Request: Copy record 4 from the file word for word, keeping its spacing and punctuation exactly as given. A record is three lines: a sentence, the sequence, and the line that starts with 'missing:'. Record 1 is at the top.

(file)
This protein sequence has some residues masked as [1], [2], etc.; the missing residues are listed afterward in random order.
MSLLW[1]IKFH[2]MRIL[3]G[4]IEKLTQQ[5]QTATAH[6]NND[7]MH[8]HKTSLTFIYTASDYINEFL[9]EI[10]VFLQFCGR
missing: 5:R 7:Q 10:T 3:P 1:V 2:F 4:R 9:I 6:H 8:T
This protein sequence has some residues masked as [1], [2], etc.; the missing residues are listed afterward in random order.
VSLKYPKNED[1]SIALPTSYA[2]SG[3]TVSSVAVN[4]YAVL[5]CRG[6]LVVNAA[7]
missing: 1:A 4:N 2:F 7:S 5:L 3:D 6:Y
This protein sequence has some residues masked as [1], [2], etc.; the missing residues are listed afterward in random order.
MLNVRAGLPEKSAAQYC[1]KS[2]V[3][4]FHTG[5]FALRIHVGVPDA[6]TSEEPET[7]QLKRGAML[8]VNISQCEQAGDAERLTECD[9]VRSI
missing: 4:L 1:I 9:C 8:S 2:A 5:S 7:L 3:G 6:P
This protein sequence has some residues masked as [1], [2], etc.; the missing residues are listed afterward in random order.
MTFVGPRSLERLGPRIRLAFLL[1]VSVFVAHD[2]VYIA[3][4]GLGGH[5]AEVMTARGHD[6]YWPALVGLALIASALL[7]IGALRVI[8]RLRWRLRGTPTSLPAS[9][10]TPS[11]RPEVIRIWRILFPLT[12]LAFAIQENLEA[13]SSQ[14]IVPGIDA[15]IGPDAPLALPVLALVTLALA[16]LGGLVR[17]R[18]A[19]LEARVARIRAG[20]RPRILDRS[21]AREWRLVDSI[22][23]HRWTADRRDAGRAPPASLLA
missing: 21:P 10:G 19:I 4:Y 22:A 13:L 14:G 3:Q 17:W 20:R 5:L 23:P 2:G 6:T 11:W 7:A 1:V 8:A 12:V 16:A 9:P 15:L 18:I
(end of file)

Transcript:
This protein sequence has some residues masked as [1], [2], etc.; the missing residues are listed afterward in random order.
MTFVGPRSLERLGPRIRLAFLL[1]VSVFVAHD[2]VYIA[3][4]GLGGH[5]AEVMTARGHD[6]YWPALVGLALIASALL[7]IGALRVI[8]RLRWRLRGTPTSLPAS[9][10]TPS[11]RPEVIRIWRILFPLT[12]LAFAIQENLEA[13]SSQ[14]IVPGIDA[15]IGPDAPLALPVLALVTLALA[16]LGGLVR[17]R[18]A[19]LEARVARIRAG[20]RPRILDRS[21]AREWRLVDSI[22][23]HRWTADRRDAGRAPPASLLA
missing: 21:P 10:G 19:I 4:Y 22:A 13:L 14:G 3:Q 17:W 20:R 5:L 23:P 2:G 6:T 11:W 7:A 1:V 8:A 12:V 16:A 9:P 15:L 18:I